Maasai bomas (houses), kraals (fences) and manyattas (villages) are built of materials found in the local area. The Maasai collect mud, cow manure, sticks, thorns and dried grass to make them.
Bomas - sticks are used to form the 'walls' of the house. A mixture of mud, straw and cow manure is used overtop to 'plaster' the sticks which when it is dried turns hard. More sticks are then placed ontop of the walls making a pointed cone, which is then covered in dried grass to form the roof.
Kraals - Sticks and thorns are put at different angles in the ground forming a large circle around the Manyatta to stop wild animals entering the village. A small gap is left in the fence to allow people to come and go and is patrolled by Maasai warriors. Smaller circles are built inside the Manyatta as 'pens' for the cattle and goats.
Make your own modal Maasai boma or manyatta. You can either do this:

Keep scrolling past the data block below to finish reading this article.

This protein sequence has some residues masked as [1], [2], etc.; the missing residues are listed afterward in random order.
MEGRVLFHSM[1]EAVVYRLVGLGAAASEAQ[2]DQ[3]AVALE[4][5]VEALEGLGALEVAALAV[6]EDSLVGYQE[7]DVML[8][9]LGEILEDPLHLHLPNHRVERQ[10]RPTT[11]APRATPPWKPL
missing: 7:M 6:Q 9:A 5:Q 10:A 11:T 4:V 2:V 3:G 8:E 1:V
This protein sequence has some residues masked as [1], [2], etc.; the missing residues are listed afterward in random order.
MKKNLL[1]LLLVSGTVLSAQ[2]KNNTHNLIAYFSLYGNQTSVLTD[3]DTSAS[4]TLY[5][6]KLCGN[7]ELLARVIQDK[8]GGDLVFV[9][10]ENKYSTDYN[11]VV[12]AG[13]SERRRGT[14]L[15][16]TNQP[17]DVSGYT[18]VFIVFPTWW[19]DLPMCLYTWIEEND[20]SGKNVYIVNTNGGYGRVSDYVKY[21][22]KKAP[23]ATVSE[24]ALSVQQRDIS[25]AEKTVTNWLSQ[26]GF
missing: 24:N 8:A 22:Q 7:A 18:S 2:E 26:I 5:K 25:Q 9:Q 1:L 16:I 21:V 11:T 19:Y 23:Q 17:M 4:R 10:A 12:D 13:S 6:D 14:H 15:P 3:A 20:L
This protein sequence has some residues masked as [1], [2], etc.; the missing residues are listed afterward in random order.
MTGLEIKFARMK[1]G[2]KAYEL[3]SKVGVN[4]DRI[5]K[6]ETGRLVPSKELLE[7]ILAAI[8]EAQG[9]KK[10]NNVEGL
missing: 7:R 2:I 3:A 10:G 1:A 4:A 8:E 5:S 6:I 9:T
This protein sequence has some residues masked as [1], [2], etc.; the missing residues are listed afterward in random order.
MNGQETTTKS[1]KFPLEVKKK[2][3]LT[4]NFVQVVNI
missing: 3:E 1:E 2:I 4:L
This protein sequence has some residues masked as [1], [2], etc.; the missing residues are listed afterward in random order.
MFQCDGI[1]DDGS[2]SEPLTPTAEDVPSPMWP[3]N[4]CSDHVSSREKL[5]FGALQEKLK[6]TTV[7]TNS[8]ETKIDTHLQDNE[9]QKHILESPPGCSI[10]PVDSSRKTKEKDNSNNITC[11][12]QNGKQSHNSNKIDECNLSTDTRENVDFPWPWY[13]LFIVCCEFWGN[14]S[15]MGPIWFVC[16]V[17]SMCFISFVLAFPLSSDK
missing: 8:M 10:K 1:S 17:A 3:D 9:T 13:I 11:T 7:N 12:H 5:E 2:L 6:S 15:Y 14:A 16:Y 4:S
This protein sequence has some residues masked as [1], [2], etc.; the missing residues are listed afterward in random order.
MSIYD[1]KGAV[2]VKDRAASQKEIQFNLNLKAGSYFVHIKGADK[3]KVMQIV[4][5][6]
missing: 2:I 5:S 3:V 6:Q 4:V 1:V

The Traditional way: collect twigs and dried grass/straw from your local area and use clay or mud to form the walls of the house.
Use Paper and Cardboard: cut a toliet roll in half to use for the base of the house and make a paper cone to go ontop for the roof. Use strips of cardboard or felt tip pens/paint to draw on the straw/mud. Make a fence out of cardboard or paper to go round the edge of the village.
Take a photo of your modal Boma or Manyatta and turn it into an annotated drawing with arrows and labels explaining the different parts of the design.
Unfortunately not the ones with chocolate chips.
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